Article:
Thursday, April 3, 2014

Bishop's Note: Collect for Lent Five

 Bishop Eric Menees

On this, the last Sunday in Lent, the collect is a beautiful prayer that asks God to work in us to transform our character. 

O Almighty God, who alone canst order the unruly wills and affections of sinful men: Grant unto thy people that they may love the thing which thou commandest, and desire that which thou dost promise; that so, among the sundry and manifold changes of the world, our hearts may surely there be fixed where true joys are to be found; through Jesus Christ our Lord, who liveth and reigneth with thee and the Holy Spirit, one God, now and for ever. Amen.

First, this collect acknowledges that we really have no power within ourselves, but that God, who is "Almighty," has the ability to "order" our "unruly wills and affections." Isn't it amazing that when we try by the power of our own might to change habits and character flaws, we fall short? Well, let me speak for myself: I find it impossible to change my habits and character flaws! However, I am not the same man today as I was three, or ten, or twenty years ago, because of the power of the Holy Spirit working within me. While not completely ordered, to be sure, God is transforming my will and affections, and I thank him for that!

Secondly, this collect asks God to change us to love what he commands and desire what he promises. When we can align our hearts and minds to that of God, we find ourselves truly blessed. King David speaks of this often in the psalms... 

“Blessed is the man

who walks not in the counsel of the wicked,

nor stands in the way of sinners,

nor sits in the seat of scoffers;

but his delight is in the law of the LORD,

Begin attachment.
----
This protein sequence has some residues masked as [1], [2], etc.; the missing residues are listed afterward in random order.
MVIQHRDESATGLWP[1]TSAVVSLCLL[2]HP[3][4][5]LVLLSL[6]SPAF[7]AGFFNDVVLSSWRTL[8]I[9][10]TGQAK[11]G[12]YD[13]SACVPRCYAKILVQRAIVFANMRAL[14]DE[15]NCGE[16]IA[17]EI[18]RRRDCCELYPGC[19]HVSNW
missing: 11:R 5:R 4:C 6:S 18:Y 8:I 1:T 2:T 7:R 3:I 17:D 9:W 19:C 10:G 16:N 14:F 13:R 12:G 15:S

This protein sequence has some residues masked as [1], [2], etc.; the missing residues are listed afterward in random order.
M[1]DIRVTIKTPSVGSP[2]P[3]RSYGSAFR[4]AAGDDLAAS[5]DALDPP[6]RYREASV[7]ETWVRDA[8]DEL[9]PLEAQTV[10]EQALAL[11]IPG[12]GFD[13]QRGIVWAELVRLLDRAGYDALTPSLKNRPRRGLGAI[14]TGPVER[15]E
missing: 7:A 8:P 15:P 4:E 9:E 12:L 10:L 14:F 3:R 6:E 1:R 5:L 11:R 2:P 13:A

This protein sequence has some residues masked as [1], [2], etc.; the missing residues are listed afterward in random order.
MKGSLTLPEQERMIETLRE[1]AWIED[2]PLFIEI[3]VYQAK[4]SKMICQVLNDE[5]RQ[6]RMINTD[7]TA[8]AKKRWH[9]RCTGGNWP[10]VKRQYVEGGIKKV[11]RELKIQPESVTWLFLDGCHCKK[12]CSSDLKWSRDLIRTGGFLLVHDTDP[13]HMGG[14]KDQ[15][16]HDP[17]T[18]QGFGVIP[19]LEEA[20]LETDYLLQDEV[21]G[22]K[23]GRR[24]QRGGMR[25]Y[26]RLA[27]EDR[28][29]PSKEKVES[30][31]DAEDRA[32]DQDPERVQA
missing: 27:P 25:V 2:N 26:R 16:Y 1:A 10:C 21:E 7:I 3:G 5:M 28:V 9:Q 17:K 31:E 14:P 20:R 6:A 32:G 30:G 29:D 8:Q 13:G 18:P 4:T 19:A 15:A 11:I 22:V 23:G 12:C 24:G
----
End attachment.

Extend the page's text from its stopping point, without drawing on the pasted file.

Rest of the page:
and on his law he meditates day and night.”

(Psalm 1:1-2)        

I often experience the blessing that David speaks of because I truly desire to do God's will. The issue for me isn't in loving his commands or desiring his promises. Rather, it is in acting on that love and desire. The words of St. Paul in his epistle to the Church in Rome ring so true for me and, I suspect, for most of you as well: “For I do not understand my own actions. For I do not do what I want, but I do the very thing I hate.” (Romans 7:15) This collect asks God, in his mercy, not only to help us love and desire these things but to do them!

Lastly, this collect recognizes that we need God to work this way in our lives if we are going to be able to adapt and excel in a dynamic world that is constantly changing. Sometimes it can be overwhelming, watching the world change at a pace that is much faster than our own. But, by God's grace, we are able to “roll with the punches.” I think the key is to keep our eyes on God -  the one who is unchangeable, all powerful, all knowing, and all loving! And to that I say Amen!

Note: These articles are written by Bishop Menees for the Diocese of San Joaquin. I have posted them on Soundings with his permission for a wider audience. This is also the case for his "Why I am an Anglican" series. Dale+

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